Like the rest of the world, Turkey was blindsided by the sudden decision by Saudi Arabia, Egypt, the United Arab Emirates and Bahrain to cut all diplomatic, trade and transportation ties with Qatar earlier this month. Ankara is now scrambling to respond coherently to this new headache over Qatar, a state with which it has deepened ties in recent years.
This is a strategic dilemma of the first degree for Turkey. If Turkish President Recep Tayyip Erdogan fails to stand by the only true Arab ally he has left, he could lose all semblance of influence in the Arab world. If he decides to back Qatar through thick and thin, he risks torpedoing his relations with Saudi Arabia, the UAE and Bahrain, which have steadily improved over the past few years. Ideally, the Turks would like everyone to come to their senses and resolve the dispute peacefully and as quickly as possible.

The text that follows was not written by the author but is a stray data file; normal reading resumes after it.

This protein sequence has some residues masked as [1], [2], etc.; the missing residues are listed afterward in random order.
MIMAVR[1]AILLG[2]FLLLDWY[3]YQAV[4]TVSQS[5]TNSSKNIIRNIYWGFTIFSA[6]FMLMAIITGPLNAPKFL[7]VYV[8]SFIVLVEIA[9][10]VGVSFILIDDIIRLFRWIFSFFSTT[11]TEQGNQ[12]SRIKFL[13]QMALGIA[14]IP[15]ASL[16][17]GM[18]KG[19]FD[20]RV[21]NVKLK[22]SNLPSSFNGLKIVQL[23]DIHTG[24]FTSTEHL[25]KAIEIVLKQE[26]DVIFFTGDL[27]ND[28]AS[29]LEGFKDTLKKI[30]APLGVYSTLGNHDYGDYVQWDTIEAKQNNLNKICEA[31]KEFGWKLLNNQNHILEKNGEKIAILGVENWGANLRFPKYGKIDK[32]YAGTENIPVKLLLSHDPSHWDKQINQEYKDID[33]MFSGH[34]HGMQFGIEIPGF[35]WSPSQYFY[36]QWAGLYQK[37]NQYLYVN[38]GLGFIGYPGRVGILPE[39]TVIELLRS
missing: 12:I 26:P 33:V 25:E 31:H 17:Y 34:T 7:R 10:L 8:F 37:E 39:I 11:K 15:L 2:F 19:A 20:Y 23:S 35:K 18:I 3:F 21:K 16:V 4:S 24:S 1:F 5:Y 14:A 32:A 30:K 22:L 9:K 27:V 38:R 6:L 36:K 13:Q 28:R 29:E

But just in case they don’t, Erdogan appears to be all-in with his support for Qatar. Erdogan has pledged not to “abandon [his] Qatari brothers” while underhandedly chastising the Saudis for failing to act in the spirit of Muslim solidarity, keeping with the Saudi king’s self-bestowed title as the “Custodian of the Two Holy Mosques,” in Mecca and Medina.